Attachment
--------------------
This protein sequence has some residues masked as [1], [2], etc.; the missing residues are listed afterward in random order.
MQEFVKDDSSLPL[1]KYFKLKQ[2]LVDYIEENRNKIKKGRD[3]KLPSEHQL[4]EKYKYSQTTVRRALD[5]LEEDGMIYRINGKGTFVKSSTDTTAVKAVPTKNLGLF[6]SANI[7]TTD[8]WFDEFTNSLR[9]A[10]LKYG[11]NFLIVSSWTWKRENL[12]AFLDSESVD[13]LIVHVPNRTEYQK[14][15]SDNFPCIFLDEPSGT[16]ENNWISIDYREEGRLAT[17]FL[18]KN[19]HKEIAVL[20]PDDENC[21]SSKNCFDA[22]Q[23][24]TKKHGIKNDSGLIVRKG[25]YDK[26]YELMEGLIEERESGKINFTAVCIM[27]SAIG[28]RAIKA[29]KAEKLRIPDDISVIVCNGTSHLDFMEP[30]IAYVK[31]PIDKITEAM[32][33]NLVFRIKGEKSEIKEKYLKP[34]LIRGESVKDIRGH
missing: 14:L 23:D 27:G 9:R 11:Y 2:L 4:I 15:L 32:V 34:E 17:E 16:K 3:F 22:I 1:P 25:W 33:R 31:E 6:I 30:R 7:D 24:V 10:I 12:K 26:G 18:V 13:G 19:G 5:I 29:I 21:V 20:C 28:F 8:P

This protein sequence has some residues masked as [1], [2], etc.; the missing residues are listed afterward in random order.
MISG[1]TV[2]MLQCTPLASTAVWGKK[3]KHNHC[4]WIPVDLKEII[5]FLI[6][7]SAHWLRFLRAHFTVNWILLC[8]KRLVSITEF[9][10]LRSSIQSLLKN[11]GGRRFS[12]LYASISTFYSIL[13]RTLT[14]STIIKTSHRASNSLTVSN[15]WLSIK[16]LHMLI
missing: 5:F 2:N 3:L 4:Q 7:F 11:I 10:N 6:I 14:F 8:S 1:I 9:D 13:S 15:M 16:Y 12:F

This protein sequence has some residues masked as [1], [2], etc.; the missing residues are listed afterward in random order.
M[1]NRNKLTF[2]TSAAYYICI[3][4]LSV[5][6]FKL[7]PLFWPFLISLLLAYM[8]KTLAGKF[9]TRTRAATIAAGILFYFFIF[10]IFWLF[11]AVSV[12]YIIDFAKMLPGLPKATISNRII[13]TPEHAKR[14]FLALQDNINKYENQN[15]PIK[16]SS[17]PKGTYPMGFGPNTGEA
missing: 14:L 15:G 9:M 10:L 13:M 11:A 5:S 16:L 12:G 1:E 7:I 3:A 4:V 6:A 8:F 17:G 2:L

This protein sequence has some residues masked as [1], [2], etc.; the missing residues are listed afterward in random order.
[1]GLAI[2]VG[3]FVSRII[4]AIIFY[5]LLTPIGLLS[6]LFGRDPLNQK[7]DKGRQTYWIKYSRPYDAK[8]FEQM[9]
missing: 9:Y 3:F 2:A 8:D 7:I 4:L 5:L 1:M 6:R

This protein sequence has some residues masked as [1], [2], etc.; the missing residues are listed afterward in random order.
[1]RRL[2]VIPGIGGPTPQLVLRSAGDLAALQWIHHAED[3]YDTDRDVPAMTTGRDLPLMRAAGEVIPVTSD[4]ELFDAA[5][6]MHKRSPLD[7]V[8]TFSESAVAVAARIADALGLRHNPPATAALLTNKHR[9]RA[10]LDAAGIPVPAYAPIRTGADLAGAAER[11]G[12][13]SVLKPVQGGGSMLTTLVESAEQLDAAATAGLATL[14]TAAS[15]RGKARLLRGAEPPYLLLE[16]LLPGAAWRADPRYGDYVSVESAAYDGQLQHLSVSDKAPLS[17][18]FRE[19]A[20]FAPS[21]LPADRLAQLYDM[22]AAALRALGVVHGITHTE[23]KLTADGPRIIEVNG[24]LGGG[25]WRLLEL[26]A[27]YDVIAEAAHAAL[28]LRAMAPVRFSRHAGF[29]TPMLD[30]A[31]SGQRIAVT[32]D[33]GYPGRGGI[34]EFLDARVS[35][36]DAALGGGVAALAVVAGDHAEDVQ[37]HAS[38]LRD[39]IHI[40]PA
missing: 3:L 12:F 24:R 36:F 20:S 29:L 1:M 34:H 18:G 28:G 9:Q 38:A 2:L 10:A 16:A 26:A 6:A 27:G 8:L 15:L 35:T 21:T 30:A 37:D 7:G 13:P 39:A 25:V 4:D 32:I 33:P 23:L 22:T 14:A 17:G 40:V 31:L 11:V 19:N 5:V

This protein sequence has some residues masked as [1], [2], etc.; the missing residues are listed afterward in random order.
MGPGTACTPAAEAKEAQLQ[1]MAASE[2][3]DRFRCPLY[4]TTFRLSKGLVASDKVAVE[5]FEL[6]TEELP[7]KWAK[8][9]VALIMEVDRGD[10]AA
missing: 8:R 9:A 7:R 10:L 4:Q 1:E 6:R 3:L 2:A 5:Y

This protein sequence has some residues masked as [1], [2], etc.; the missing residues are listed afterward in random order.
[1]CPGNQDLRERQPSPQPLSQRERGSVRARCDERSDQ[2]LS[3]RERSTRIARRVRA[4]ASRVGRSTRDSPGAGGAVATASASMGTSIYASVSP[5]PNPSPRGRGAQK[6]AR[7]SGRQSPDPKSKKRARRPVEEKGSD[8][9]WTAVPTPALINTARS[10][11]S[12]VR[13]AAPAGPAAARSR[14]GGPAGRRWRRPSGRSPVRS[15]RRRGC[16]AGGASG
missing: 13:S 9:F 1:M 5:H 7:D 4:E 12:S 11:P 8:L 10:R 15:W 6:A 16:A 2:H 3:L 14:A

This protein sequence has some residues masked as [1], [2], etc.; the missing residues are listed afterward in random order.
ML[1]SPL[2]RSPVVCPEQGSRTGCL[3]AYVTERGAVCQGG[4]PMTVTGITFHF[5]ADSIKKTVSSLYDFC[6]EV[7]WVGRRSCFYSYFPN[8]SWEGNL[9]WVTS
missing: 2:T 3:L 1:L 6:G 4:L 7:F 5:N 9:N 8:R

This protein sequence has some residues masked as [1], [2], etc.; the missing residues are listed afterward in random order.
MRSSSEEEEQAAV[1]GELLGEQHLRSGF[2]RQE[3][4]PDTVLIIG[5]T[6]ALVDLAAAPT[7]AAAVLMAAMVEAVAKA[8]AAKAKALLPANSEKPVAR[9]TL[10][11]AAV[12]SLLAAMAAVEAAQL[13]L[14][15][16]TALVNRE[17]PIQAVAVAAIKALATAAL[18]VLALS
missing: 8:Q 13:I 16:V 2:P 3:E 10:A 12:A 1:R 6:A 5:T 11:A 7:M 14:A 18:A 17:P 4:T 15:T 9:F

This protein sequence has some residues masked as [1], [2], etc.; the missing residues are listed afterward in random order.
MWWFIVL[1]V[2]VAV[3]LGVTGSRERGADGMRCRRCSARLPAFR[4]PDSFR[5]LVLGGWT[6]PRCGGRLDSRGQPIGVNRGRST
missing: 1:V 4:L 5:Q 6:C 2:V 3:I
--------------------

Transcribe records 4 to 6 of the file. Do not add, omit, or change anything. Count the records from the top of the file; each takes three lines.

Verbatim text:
This protein sequence has some residues masked as [1], [2], etc.; the missing residues are listed afterward in random order.
[1]GLAI[2]VG[3]FVSRII[4]AIIFY[5]LLTPIGLLS[6]LFGRDPLNQK[7]DKGRQTYWIKYSRPYDAK[8]FEQM[9]
missing: 9:Y 3:F 2:A 8:D 7:I 4:L 5:L 1:M 6:R

This protein sequence has some residues masked as [1], [2], etc.; the missing residues are listed afterward in random order.
[1]RRL[2]VIPGIGGPTPQLVLRSAGDLAALQWIHHAED[3]YDTDRDVPAMTTGRDLPLMRAAGEVIPVTSD[4]ELFDAA[5][6]MHKRSPLD[7]V[8]TFSESAVAVAARIADALGLRHNPPATAALLTNKHR[9]RA[10]LDAAGIPVPAYAPIRTGADLAGAAER[11]G[12][13]SVLKPVQGGGSMLTTLVESAEQLDAAATAGLATL[14]TAAS[15]RGKARLLRGAEPPYLLLE[16]LLPGAAWRADPRYGDYVSVESAAYDGQLQHLSVSDKAPLS[17][18]FRE[19]A[20]FAPS[21]LPADRLAQLYDM[22]AAALRALGVVHGITHTE[23]KLTADGPRIIEVNG[24]LGGG[25]WRLLEL[26]A[27]YDVIAEAAHAAL[28]LRAMAPVRFSRHAGF[29]TPMLD[30]A[31]SGQRIAVT[32]D[33]GYPGRGGI[34]EFLDARVS[35][36]DAALGGGVAALAVVAGDHAEDVQ[37]HAS[38]LRD[39]IHI[40]PA
missing: 3:L 12:F 24:R 36:F 20:S 29:L 1:M 34:H 18:G 28:G 9:Q 38:A 2:L 10:A 16:A 26:A 6:A 27:G 8:L 15:L 35:T 21:T 30:A 37:D 7:G 13:P 39:A 25:V 4:D 32:I 33:P 23:L 22:T 14:A 17:G 40:V 31:L 11:V 19:N 5:V

This protein sequence has some residues masked as [1], [2], etc.; the missing residues are listed afterward in random order.
MGPGTACTPAAEAKEAQLQ[1]MAASE[2][3]DRFRCPLY[4]TTFRLSKGLVASDKVAVE[5]FEL[6]TEELP[7]KWAK[8][9]VALIMEVDRGD[10]AA
missing: 8:R 9:A 7:R 10:L 4:Q 1:E 6:R 3:L 2:A 5:Y